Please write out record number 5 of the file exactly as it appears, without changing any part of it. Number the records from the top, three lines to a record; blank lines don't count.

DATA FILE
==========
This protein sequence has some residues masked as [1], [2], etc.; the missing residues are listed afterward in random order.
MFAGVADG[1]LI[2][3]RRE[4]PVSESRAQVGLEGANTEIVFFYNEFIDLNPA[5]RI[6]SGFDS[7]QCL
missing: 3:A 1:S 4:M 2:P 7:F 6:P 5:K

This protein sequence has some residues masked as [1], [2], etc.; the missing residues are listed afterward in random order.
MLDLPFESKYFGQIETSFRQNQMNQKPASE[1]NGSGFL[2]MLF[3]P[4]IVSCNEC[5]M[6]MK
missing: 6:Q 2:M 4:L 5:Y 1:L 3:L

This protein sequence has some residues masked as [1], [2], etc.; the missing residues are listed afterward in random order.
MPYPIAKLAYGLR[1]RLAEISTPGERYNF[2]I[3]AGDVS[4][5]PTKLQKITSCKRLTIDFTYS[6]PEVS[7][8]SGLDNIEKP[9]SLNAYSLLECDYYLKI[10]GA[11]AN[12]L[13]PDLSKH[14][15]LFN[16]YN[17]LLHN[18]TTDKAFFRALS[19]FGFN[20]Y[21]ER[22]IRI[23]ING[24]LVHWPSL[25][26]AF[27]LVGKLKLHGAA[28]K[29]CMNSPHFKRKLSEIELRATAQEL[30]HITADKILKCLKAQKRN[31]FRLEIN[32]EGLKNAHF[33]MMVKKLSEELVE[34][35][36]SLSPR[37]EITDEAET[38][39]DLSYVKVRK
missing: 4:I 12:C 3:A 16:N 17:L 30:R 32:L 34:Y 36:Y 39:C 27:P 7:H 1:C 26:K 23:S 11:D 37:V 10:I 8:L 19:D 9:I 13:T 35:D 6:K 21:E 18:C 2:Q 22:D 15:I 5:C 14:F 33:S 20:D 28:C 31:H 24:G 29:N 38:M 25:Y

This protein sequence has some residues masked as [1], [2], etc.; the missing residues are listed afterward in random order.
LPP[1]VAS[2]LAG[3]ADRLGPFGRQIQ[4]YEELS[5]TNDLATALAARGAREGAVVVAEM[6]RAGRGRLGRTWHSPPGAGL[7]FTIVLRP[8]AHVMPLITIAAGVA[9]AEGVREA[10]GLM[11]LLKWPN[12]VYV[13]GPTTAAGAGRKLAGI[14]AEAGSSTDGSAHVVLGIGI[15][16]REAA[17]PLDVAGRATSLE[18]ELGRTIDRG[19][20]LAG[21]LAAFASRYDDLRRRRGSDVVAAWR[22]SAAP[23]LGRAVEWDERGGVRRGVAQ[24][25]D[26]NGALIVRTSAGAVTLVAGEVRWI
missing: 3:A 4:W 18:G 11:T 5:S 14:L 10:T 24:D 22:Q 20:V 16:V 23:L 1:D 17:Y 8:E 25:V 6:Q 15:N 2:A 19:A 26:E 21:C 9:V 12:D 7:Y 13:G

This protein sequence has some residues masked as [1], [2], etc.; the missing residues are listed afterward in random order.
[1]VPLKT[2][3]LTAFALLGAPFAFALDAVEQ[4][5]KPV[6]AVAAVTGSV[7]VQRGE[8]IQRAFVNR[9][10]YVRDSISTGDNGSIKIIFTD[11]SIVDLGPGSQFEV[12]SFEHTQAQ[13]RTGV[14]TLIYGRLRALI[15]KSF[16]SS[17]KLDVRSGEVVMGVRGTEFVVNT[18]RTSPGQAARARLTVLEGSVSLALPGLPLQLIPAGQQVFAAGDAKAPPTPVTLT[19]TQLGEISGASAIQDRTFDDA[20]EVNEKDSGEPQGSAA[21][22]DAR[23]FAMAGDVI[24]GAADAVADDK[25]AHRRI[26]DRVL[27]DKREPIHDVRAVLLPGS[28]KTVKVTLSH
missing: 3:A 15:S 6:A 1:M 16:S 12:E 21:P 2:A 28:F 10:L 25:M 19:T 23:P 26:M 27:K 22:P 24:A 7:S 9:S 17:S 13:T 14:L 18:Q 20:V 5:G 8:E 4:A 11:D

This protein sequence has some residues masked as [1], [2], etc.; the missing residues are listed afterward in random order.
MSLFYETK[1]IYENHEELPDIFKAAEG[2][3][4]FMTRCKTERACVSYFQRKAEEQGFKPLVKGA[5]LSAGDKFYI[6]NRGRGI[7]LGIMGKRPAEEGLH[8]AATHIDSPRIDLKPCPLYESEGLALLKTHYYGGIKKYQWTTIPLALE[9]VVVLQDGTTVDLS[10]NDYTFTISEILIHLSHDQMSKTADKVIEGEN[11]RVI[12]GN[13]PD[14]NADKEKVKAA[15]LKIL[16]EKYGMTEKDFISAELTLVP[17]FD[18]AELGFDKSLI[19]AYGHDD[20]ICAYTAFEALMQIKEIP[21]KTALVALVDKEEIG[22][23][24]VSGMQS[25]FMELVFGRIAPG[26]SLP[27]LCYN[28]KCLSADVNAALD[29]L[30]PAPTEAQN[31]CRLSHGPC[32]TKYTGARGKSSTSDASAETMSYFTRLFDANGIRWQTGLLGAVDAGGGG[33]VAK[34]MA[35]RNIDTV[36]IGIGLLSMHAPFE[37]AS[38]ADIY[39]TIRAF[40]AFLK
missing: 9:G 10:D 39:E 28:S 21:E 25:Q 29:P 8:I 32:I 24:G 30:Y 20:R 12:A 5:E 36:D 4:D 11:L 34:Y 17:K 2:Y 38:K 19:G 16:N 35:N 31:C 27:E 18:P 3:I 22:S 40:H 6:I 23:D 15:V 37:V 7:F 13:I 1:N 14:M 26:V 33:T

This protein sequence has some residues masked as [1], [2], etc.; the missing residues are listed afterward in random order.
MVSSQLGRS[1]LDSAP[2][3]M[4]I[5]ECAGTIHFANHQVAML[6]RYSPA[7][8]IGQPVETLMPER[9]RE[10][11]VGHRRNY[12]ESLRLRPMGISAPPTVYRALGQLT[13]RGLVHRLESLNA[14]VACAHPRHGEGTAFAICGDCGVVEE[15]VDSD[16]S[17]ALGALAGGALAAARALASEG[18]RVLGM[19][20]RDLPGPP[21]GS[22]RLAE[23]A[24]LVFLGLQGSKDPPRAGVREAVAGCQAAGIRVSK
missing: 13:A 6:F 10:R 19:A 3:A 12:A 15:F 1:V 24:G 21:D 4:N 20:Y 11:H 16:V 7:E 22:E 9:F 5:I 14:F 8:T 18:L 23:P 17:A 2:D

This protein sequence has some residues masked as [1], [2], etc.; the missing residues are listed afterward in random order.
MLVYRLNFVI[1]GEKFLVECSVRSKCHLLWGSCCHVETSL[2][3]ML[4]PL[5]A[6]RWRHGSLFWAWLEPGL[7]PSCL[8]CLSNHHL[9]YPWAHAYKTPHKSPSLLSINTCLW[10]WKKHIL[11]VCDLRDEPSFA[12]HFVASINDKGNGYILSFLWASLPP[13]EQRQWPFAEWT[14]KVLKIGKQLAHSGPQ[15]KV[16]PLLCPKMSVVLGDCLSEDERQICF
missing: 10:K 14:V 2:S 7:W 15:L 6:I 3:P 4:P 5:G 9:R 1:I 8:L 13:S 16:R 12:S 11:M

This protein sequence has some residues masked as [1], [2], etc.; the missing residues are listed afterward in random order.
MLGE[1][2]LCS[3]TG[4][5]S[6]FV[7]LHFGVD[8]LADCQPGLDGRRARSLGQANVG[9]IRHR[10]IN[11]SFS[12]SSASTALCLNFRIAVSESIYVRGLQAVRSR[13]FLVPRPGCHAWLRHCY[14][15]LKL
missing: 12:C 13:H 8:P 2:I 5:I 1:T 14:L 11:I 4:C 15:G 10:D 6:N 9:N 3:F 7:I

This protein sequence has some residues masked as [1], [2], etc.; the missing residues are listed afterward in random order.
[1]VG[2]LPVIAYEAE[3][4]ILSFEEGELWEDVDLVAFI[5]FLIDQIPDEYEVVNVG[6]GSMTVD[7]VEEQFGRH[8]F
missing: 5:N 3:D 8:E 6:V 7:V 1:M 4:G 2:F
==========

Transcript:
This protein sequence has some residues masked as [1], [2], etc.; the missing residues are listed afterward in random order.
[1]VPLKT[2][3]LTAFALLGAPFAFALDAVEQ[4][5]KPV[6]AVAAVTGSV[7]VQRGE[8]IQRAFVNR[9][10]YVRDSISTGDNGSIKIIFTD[11]SIVDLGPGSQFEV[12]SFEHTQAQ[13]RTGV[14]TLIYGRLRALI[15]KSF[16]SS[17]KLDVRSGEVVMGVRGTEFVVNT[18]RTSPGQAARARLTVLEGSVSLALPGLPLQLIPAGQQVFAAGDAKAPPTPVTLT[19]TQLGEISGASAIQDRTFDDA[20]EVNEKDSGEPQGSAA[21][22]DAR[23]FAMAGDVI[24]GAADAVADDK[25]AHRRI[26]DRVL[27]DKREPIHDVRAVLLPGS[28]KTVKVTLSH
missing: 3:A 15:S 6:A 1:M 16:S 12:E 21:P 2:A 28:F 10:L 25:M 19:T 23:P 26:M 27:K 22:P 24:A 7:S 9:S 17:S 13:T 14:L 18:Q 20:V 5:G 8:E 4:A 11:D